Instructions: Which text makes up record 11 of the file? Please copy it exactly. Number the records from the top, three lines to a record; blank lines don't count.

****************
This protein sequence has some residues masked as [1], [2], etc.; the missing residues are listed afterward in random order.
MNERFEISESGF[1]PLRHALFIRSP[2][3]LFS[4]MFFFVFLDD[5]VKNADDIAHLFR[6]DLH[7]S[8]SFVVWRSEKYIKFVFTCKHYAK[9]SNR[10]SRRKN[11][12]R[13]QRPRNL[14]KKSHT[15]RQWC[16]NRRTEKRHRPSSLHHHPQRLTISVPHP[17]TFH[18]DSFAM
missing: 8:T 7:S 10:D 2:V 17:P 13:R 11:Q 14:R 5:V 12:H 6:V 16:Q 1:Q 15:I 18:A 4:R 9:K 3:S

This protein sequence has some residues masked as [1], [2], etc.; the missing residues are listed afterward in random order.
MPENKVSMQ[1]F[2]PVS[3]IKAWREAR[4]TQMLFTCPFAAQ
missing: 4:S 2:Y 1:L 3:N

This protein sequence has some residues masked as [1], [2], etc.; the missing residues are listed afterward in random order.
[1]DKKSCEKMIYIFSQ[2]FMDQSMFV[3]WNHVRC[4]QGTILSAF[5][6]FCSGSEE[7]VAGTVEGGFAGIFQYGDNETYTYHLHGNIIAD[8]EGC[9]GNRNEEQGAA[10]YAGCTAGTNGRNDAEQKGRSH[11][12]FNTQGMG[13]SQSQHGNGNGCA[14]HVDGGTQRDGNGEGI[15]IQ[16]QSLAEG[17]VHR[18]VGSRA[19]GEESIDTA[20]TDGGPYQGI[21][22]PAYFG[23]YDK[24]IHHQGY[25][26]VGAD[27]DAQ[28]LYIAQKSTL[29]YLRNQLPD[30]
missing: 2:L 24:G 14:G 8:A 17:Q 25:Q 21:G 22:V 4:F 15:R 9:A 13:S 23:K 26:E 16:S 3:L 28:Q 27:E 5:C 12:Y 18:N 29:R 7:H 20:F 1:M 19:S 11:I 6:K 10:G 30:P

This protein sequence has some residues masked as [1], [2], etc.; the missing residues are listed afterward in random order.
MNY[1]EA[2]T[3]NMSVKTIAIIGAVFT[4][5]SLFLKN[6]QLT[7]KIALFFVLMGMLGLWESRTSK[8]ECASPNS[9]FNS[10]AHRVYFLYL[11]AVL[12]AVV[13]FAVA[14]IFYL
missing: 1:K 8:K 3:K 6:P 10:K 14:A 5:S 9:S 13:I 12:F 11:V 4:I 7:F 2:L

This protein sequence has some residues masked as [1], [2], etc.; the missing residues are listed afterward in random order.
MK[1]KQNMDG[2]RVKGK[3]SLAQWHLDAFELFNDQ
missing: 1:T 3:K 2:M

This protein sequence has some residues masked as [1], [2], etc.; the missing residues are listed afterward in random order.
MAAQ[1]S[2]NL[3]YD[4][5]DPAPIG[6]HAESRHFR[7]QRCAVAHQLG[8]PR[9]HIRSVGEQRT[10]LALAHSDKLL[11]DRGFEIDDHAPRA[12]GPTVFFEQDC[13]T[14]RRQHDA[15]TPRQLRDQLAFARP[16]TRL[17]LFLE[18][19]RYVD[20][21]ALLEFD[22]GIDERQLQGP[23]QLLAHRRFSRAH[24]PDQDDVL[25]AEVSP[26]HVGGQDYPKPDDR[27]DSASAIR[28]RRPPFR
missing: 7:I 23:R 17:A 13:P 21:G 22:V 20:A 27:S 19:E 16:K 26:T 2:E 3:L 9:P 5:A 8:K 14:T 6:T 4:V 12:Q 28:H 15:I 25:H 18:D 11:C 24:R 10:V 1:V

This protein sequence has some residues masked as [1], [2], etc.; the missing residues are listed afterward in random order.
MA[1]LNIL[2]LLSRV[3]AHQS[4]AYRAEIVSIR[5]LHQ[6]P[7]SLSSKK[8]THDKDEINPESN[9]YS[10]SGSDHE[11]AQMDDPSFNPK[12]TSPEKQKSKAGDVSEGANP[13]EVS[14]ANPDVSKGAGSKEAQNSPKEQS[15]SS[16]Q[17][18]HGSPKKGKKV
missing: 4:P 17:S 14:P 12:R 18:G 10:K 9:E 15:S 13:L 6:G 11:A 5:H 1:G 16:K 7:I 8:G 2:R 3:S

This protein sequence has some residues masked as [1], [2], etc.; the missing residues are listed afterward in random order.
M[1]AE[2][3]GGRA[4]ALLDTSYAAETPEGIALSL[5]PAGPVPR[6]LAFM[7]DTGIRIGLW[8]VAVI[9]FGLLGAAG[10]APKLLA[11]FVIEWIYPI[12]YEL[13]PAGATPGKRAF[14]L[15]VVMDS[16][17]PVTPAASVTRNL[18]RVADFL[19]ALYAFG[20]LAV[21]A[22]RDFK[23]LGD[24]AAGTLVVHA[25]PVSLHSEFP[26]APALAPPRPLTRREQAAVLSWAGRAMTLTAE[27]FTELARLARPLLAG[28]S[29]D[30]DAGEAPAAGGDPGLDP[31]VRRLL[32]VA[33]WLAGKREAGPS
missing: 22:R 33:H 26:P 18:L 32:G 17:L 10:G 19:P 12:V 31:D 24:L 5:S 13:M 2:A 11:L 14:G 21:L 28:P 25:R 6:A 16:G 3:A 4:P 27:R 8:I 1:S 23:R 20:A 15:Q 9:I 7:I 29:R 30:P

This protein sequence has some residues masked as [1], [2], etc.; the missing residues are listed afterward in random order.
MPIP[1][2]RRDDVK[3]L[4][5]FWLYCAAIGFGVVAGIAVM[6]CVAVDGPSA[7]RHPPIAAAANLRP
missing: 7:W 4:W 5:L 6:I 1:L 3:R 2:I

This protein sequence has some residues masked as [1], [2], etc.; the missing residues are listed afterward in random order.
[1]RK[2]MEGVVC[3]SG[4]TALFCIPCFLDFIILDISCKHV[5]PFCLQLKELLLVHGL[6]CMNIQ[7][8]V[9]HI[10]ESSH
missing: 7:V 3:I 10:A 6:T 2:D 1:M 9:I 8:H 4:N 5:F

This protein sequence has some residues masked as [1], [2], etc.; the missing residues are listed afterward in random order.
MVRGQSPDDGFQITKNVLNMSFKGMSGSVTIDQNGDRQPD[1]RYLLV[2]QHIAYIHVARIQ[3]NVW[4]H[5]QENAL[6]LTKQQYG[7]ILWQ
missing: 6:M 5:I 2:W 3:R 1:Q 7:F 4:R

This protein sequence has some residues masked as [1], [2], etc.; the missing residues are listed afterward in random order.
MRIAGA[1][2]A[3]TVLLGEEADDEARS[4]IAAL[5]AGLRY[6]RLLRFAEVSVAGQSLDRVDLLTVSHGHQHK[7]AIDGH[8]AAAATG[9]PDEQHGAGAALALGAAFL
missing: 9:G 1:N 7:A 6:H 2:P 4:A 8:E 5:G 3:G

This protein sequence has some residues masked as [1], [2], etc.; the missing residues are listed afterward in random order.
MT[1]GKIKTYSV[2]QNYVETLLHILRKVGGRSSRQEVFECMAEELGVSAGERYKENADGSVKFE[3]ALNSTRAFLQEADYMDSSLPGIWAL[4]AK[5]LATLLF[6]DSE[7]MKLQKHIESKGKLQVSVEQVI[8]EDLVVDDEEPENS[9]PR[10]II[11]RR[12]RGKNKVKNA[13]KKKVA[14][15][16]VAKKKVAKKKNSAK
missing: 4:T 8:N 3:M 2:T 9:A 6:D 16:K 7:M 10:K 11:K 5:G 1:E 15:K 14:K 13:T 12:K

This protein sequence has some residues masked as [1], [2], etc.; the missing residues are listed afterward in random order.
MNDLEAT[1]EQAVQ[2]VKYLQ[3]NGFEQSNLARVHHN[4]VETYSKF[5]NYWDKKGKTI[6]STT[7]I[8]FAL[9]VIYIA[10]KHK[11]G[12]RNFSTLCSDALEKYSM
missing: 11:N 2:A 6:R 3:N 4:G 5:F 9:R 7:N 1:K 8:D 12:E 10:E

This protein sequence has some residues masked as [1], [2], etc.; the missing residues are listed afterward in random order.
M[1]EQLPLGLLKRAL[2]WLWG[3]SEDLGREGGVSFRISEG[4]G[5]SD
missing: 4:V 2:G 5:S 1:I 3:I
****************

This protein sequence has some residues masked as [1], [2], etc.; the missing residues are listed afterward in random order.
MVRGQSPDDGFQITKNVLNMSFKGMSGSVTIDQNGDRQPD[1]RYLLV[2]QHIAYIHVARIQ[3]NVW[4]H[5]QENAL[6]LTKQQYG[7]ILWQ
missing: 6:M 5:I 2:W 3:R 1:Q 7:F 4:R